Education is being made to serve the economy even more slavishly than ever before. Governments are cutting their expenditures so non-essentials are less affordable. The resources given to critical studies, arts and humanities are being cut. The educational system has to turn out more technocrats, commerce graduates and lawyers, because increasing business turnover is the supreme goal in an increasingly competitive world. Education must produce the sorts of graduates the business world wants. Students have to become little entrepreneurs, developing skills to market and portfolios to show to employers. The rich can send their children to private schools and hospitals so they are not very concerned about the decline of public facilities, and they dont want to pay tax to support public schools and hospitals they will not be using. Politicians faced with insoluble problems call for more education and training as the answer, so we can become a clever country and conquer more world export markets. Education is increasingly seen as a commodity to be bought by consumers and a factor of production, developing "human capital".
Education is now being targeted by corporations as a vast set of lucrative business opportunities they can move into, to sell courses, materials, training, credentialing, testing etc. In other words it is the next privatisation bonanza. (This could have some desirable shake-up effects on fossilised universities.) It does not require much imagination to foresee what will happen to Educational values when profit is allowed to determine what is done. Departments of Marxist studies are not likely to be well funded! Mining corporations are already providing study kits, which tend not to dwell on the catastrophic impact mining often has in the Third World. Educational systems underfunded by the state are happy to have corporations offering to provide materials and services.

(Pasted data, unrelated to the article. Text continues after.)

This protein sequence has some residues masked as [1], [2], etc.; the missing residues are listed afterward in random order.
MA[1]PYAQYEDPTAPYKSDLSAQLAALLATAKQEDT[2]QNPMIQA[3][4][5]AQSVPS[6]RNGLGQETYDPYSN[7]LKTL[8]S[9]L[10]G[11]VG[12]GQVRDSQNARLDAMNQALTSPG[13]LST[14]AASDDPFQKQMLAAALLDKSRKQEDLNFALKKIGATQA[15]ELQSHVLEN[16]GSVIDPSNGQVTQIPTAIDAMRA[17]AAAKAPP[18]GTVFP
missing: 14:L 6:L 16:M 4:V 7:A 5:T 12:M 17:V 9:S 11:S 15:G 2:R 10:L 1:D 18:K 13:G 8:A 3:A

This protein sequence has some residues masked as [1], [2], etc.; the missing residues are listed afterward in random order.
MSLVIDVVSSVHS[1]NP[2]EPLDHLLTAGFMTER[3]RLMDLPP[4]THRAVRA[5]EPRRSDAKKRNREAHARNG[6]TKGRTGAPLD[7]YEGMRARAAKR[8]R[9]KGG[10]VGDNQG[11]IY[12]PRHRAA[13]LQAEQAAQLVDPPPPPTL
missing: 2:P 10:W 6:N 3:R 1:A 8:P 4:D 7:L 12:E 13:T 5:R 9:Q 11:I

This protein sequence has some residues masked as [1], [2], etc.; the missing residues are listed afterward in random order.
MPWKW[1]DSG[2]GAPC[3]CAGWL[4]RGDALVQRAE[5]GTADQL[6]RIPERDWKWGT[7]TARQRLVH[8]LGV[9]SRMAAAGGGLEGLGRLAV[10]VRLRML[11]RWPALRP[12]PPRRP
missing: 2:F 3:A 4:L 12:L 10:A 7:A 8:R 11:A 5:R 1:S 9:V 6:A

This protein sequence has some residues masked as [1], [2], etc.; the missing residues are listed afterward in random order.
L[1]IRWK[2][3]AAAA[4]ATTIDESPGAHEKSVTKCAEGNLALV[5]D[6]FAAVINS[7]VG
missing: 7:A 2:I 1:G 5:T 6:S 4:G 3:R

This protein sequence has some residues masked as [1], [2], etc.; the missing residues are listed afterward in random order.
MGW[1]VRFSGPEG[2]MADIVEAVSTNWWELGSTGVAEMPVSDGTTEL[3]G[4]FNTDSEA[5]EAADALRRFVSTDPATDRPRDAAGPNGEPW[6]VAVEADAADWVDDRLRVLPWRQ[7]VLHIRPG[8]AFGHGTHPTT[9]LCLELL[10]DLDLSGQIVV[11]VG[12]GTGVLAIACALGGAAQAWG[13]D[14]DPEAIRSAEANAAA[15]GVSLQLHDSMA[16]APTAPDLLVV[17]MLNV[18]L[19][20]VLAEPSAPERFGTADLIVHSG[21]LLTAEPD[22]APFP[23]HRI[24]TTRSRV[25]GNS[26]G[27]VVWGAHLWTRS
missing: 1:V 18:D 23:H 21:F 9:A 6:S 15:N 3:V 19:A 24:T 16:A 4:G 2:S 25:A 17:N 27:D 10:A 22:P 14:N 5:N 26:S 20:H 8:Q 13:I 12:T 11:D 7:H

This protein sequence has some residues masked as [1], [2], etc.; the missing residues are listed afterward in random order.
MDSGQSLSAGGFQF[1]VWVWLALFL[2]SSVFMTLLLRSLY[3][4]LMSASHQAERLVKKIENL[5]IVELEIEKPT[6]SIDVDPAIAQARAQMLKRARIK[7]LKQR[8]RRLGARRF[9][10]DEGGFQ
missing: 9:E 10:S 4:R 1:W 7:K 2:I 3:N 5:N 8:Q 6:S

A sensible society would make sure that many important things are done and provided even though there is not much demand for them and they would not be profitable. This is especially so with respect to cultural activities, critical thought, high quality literature and artistic functions, and the maintenance of high standards, cultural identity and "General Education". Globalisation and the neo-liberal agenda are taking us in precisely the opposite direction.
Is reform possible?
Is it possible to reform educational institutions so that they do not have the characteristics identified above, especially the obsession with tests, exams, grades, credentials, petty rules, authoritarian relations, competition, hard work, passivity, and training workers as distinct from Educating? The answer is emphatically no -- unless we first get rid of capitalist/consumer societyI! If you want a capitalist/consumer society you must have schools who which help to reproduce the skills, attitudes and workers and consumers that such a society must have. The educational institutions we have in this society are very effectively geared to this purpose. Really Educative institutions and procedures would have to be uncontaminated by competition, grind, grading, authoritarian relations, boredom, etc.
Bookchin, M., (1987), The Rise of Urbanism and the Decline of
Citizenship, San Francisco, Sierra Club.
Bowles, S. and H. Gintis, (1976), Schooling in Capitalist America, New York, Basic Books.
Berg, I. A., (1970), Education and Jobs; The Great Training Robbery, New York, Praeger.
Blum, J. M., (1978), Pseudoscience and Mental Ability, New York, Monthly Review Press.
Collins, R., (1971), "Functional and conflict theories of educational stratification", American Sociological Review, 36.
Jencks, C., (1972), Inequality, New York, Basic Books.
Klug, B., (1977), The Grading Game, London, NUS Publishers.
McClelland, D. C., (1974), ""Testing for competence rather than intelligence", in A. Gartner, et al., eds, The New Assault on Equality; IQ and the Social Stratifications, New York, Holt and Rinehart.
Trainer, F. E. (T.), (1984), "Do schools educate?" New Education, 6, 1, 1-17.
Trainer, T. (F. E.), (1990), "Towards an Ecological Philosophy of Education", Discourse, 10, 2, April, 92-117.
See also on this website,
Education; How should we conceive it?
Education in the alternative, sustainable society.
The Simpler Way: Analyses of global problems (environment,
limits to growth, Third World...)and the sustainable alternative
society (...simpler lifestyles, self-sufficient and cooperative
communities, and a new economy.) Organised by Ted Trainer.